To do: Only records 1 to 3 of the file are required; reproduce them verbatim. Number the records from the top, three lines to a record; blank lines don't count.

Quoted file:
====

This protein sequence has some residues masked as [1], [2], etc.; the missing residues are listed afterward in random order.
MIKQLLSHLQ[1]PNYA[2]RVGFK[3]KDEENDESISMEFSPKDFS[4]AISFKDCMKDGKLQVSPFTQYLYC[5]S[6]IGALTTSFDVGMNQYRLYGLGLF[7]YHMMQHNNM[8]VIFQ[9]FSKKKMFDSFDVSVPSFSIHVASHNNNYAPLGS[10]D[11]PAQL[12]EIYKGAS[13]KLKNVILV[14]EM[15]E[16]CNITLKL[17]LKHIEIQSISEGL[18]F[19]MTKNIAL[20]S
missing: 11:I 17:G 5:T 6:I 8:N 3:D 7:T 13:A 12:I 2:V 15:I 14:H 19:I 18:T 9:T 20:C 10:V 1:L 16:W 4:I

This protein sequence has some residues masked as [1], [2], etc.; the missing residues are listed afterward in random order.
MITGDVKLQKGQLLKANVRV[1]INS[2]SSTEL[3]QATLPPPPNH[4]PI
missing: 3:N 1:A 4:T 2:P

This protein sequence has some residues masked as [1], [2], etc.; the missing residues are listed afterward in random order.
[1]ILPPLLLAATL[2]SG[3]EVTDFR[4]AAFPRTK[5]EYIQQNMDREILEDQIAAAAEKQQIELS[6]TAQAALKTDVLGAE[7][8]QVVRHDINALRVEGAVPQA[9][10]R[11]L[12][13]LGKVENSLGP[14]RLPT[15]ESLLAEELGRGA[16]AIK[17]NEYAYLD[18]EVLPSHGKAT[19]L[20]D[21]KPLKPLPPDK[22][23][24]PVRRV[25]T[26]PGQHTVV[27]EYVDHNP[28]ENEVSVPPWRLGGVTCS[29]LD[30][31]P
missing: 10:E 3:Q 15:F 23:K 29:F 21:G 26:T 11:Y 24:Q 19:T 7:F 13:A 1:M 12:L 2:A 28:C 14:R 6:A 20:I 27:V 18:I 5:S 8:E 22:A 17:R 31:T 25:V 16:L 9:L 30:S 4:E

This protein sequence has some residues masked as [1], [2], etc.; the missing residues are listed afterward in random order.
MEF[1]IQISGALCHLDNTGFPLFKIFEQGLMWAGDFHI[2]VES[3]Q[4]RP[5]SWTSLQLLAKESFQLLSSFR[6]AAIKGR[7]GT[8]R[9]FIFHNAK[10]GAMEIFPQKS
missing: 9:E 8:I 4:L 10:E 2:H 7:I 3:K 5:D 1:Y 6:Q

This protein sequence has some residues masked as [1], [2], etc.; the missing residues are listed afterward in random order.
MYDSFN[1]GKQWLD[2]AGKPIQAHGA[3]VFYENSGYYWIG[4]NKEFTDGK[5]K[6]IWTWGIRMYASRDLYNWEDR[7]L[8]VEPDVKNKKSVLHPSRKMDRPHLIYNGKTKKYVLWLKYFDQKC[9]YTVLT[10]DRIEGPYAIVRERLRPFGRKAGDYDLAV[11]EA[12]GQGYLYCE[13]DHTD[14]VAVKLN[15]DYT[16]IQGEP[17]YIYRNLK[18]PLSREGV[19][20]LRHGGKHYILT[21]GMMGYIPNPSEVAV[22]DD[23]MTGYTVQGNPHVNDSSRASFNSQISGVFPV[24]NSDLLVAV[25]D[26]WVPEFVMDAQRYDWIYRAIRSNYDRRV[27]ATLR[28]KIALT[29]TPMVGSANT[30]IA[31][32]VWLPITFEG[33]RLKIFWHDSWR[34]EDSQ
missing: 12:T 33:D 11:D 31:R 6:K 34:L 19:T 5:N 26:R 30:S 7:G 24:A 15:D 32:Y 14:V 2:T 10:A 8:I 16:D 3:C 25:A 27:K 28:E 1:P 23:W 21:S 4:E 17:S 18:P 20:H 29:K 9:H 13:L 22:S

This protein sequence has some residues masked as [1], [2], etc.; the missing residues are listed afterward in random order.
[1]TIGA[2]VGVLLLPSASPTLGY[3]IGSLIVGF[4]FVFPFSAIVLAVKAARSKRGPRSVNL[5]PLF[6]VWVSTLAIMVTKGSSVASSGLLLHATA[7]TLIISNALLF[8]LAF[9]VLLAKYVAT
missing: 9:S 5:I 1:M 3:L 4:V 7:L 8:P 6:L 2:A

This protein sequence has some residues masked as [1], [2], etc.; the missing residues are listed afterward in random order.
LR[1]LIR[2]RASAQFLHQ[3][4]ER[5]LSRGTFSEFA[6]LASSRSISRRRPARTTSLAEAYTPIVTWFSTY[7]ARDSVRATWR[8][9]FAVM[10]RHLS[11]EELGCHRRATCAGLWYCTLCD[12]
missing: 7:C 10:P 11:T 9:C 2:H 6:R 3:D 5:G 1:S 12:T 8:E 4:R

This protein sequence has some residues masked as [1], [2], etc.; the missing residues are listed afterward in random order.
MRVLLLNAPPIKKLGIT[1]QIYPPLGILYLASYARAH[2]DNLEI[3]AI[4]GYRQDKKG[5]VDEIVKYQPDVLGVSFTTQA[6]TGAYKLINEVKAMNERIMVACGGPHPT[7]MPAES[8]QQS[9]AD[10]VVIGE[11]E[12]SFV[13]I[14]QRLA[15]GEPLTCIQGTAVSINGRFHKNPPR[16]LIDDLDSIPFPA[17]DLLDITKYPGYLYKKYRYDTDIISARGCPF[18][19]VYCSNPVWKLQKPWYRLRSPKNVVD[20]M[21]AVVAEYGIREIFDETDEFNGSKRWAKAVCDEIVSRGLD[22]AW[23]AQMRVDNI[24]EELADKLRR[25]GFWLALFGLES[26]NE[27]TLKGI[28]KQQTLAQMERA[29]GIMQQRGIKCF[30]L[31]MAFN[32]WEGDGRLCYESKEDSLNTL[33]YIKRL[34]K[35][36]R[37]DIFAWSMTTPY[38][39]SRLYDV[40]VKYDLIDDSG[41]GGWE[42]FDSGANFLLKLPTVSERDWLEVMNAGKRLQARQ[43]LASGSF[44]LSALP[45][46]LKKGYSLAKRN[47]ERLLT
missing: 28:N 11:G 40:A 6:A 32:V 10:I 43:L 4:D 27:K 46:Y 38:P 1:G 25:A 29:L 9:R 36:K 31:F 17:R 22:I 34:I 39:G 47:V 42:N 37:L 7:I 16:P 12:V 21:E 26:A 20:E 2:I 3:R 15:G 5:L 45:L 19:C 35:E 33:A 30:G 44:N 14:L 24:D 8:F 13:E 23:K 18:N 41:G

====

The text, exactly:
This protein sequence has some residues masked as [1], [2], etc.; the missing residues are listed afterward in random order.
MIKQLLSHLQ[1]PNYA[2]RVGFK[3]KDEENDESISMEFSPKDFS[4]AISFKDCMKDGKLQVSPFTQYLYC[5]S[6]IGALTTSFDVGMNQYRLYGLGLF[7]YHMMQHNNM[8]VIFQ[9]FSKKKMFDSFDVSVPSFSIHVASHNNNYAPLGS[10]D[11]PAQL[12]EIYKGAS[13]KLKNVILV[14]EM[15]E[16]CNITLKL[17]LKHIEIQSISEGL[18]F[19]MTKNIAL[20]S
missing: 11:I 17:G 5:T 6:I 8:N 3:D 7:T 13:A 12:I 2:V 15:I 14:H 19:I 18:T 9:T 20:C 10:V 1:L 16:W 4:I

This protein sequence has some residues masked as [1], [2], etc.; the missing residues are listed afterward in random order.
MITGDVKLQKGQLLKANVRV[1]INS[2]SSTEL[3]QATLPPPPNH[4]PI
missing: 3:N 1:A 4:T 2:P

This protein sequence has some residues masked as [1], [2], etc.; the missing residues are listed afterward in random order.
[1]ILPPLLLAATL[2]SG[3]EVTDFR[4]AAFPRTK[5]EYIQQNMDREILEDQIAAAAEKQQIELS[6]TAQAALKTDVLGAE[7][8]QVVRHDINALRVEGAVPQA[9][10]R[11]L[12][13]LGKVENSLGP[14]RLPT[15]ESLLAEELGRGA[16]AIK[17]NEYAYLD[18]EVLPSHGKAT[19]L[20]D[21]KPLKPLPPDK[22][23][24]PVRRV[25]T[26]PGQHTVV[27]EYVDHNP[28]ENEVSVPPWRLGGVTCS[29]LD[30][31]P
missing: 10:E 3:Q 15:F 23:K 29:F 21:G 26:T 11:Y 24:Q 19:T 7:F 13:A 1:M 12:L 2:A 28:C 14:R 6:A 20:I 27:V 18:I 5:S 8:E 22:A 17:R 31:T 25:V 16:L 9:L 30:S 4:E